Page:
Lloyds of London. The British Railways. The Bank of Senegal.

What do these have in common? They were all funded by investments of compensation money provided to former owners of enslaved people at the moment of slavery’s abolition in the British and French empires.

Compensation for the owners of enslaved people emancipated in the 19th century was controversial at the time and still is. It seems clear, morally and economically, that it should have been the people being forced to work for free who were compensated for their labor. Arguments for reparations make this case forcefully. The people who were freed from enslavement were given nothing and had to start their new lives with nothing, a position that made them dependent on their former employers for wages, unable to buy land for themselves, and unable to set up businesses with access to capital.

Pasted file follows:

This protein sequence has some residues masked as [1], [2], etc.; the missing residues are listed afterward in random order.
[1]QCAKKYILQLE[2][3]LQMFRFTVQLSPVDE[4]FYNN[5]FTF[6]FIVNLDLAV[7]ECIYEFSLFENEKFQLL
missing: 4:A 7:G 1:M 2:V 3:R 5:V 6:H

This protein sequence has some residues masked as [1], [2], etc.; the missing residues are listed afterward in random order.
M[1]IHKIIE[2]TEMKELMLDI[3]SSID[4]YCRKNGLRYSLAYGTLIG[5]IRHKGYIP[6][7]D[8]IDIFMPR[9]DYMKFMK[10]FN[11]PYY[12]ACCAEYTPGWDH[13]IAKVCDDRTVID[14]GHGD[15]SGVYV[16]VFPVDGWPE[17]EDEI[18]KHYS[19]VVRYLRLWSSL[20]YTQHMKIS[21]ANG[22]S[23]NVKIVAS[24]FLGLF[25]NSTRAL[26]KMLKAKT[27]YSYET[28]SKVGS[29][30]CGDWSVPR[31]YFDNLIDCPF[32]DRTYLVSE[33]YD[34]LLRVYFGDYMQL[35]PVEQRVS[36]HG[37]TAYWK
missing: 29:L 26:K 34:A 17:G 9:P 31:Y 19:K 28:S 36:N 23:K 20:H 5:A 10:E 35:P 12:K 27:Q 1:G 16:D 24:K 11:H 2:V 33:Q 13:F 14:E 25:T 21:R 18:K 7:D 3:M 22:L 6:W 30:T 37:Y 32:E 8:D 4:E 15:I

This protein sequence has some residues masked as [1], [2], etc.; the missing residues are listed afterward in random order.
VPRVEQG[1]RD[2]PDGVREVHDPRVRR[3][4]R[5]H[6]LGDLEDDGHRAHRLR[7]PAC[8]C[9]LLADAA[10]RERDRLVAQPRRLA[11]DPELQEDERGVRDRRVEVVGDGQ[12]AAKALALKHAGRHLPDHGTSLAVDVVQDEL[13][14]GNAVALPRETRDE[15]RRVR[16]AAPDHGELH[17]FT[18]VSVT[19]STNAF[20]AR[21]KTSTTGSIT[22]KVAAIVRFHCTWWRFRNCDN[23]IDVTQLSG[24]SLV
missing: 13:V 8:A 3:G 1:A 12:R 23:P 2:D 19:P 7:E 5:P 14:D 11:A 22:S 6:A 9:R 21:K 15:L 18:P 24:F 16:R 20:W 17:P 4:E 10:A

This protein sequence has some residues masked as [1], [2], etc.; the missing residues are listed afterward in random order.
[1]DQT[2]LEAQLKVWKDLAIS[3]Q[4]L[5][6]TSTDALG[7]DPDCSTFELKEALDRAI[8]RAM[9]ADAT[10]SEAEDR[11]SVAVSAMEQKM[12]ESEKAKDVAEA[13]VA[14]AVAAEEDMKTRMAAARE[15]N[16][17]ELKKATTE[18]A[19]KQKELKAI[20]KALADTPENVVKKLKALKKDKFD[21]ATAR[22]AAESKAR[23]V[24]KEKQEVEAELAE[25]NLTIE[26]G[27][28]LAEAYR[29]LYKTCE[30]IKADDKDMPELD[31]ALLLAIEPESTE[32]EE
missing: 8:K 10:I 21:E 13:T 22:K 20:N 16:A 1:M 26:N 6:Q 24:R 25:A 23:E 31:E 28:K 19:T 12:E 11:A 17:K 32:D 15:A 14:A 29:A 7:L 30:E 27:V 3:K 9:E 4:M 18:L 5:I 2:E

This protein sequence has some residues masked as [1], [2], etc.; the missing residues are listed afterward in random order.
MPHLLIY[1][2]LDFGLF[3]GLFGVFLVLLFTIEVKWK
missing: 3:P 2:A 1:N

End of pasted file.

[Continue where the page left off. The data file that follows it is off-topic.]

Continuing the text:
Because this is so obviously unjust, it can be hard to see the unpalatable…

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